I also started eating fish and seafood over the last couple of years. I guess on some level it makes me uncomfortable to do so, and yet I continue…  This is what’s tricky about eating animals. They are EVERYWHERE and it feels like EVERYONE eats them, they are ubiquitous. And truth be told, I hate being “the odd one out” who refuses to go along with the norm. I hate being picky. I hate being difficult. And eating this way necessarily means that I have to be difficult. Eating fish and seafood makes me slightly less difficult. I can go to any steak house and order the salmon. It also helps that I completely love seafood, and that they are a bit further down on the food chain than mammals…. Ahhh, that sweet sweet justification.

What a person chooses to eat is a personal choice, and it is one that you make over and over again, 3 times a day. I struggle with making the right choices. I don’t always eat in a way I consider to be ethical, but I do think these issues are interesting and important.  I try not to judge anyone who eats differently than me. We all have our own reasons for our choices, and that’s fine.

I do think that considering food and where it comes from is an important activity that many people continuously overlook. There is little education about where our food comes from.  As children, we are given food on a plate, and we eat it.  Most of us have little contact with farms or farmers, and when we do it is the sing-song version where every cow is happy grazing in a field and the pigs are rolling in the mud.  Transparency in the food industry is important, and that fact that so many corporations go out of their way to mask the reality of the industry from the public should be a huge and telling warning sign. The problem is, this is an issue that is easy to ignore, because we WANT to ignore it. The truth is difficult and messy, and chicken is delicious.

Information is the first step to answering these questions, and lately I feel hopeful with the rash of good movies and books that have come out about food and where it comes from. For a list of some of my favorites check here. If we inform ourselves about what we are eating and how it came from birth to our plate, maybe the picture starts to change.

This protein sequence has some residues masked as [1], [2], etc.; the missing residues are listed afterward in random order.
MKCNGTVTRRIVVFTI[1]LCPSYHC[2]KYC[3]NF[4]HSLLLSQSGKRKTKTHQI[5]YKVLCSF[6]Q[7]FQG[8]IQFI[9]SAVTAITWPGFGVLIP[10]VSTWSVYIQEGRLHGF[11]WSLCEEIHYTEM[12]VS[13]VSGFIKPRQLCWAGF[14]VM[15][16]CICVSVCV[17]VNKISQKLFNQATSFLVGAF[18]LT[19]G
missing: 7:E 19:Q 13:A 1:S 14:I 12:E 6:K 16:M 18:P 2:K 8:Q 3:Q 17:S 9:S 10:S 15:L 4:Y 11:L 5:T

When I first decided to give vegetarianism a try, it was extremely convenient to be dating a  vegan guy. He was (and presumably still is) and excellent cook. He would make fantastic and filling meals, completely vegan. Cooking vegan or vegetarian is fun – sometimes you have to think outside of the box.  I learned how to make a lot of great recipes and how to get creative with ingredients to produce familiar flavors. Kelly and I cook a lot of great meals together. We are both passionate about food. (If there were a stronger word to use here than passionate, I would. We are psychotically passionate about food, maybe? We will both get that crazy look in our eye when we talk about it.)

Over the years I have amassed some favorite recipes. I love to cook, and I love to be creative with my cooking. I usually look at 2 or 4 recipes and pick and choose my favorite ideas from each when I make a dish. Over time, this went from producing “interesting disasters” to producing some actually pretty tasty stuff!  Feel free to check out some of my recipes here.

Anna Edgren • December 4, 2014